So yes, there are indeed air-dry polymer clays — Activa Lumina Translucent Polymer Clay, Staedtler Fimo Air Basic Modeling Clay, and Activa LaDoll Premier clay are examples of air-dry polymer clays. Activa, the company that makes laDoll Premier clay, describes Premier clay as a type of polymer clay on their site. Lumina has long been known to the polymer clay community. Fimo Air Basic is weaker than either of those.

    Polymer clays have their own issues — dirt, lint, hair, compatibility issues, and baking considerations (always monitor your oven with two oven thermometers, not counting the oven’s own temperature reading). If you look at it that way, a few easily repaired cracks in Premier clay items isn’ts a bad deal.

    Sculpey Diluent, AKA liquid Sculpey Clay Softener, works with oven-cured polymer clays, specifically, and not with air-dry polymer clays. Here’s the Sculpey Clay Softener Material Safety Data Sheet:

    In contrast, Makin’s, Hearty, Das, "cold porcelain" clays, Creative Paperclay, Celluclay, and epoxy putties are not polymer clays no matter who describes them as such.

    For a whole lot of information on all things polymer, see:

    glassattic.com
    thebluebottletree.com
    polymerclayweb.com
    jaedworks.com/clayspot/polyclay-faq/basics.html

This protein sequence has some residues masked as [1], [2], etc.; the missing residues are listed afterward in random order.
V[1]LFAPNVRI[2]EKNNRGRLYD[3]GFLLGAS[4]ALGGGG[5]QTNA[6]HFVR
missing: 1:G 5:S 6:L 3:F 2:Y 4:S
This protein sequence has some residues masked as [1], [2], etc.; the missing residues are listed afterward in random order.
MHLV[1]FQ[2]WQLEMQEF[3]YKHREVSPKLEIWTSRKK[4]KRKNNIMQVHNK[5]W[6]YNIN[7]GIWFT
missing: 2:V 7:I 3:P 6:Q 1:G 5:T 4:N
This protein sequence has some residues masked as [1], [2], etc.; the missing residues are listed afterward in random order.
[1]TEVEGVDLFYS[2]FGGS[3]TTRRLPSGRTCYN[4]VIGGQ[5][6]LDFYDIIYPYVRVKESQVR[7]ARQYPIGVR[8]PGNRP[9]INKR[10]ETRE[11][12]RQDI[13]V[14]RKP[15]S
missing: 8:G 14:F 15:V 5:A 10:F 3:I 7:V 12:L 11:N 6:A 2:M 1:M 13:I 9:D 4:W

polyclay.com/polymer-clay/polymer-clay-faq/
    Individual Dick Blick clay description pages : dickblick.com/categories/clay/
    cdn.shopify.com/s/files/1/0276/9565/files/air_dry_clay_differences.pdf?1927224553175816568 — Specific to the differences between Activa’s Premier, Premix, and Satin Smooth clays

    — a video about air dry clays, cardboard armature, drying too quickly, cracking, and how to fix the crack(s)

    …Or go to clay manufacturers’ sites and hit their FAQs and MSDS pages. I wish there were sculpting, storage, compatibility, MSDS and other information (to seal or not to seal) with each clay package that one takes home, but that’s sadly not the case.

    ReviewStream.com
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    The review was published as it's written by reviewer in December, 2011. The reviewer certified that no compensation was received from the reviewed item producer, trademark owner or any other institution, related with the item reviewed. The site is not responsible for the mistakes made. 1813121550830231/k2311a1213/12.13.11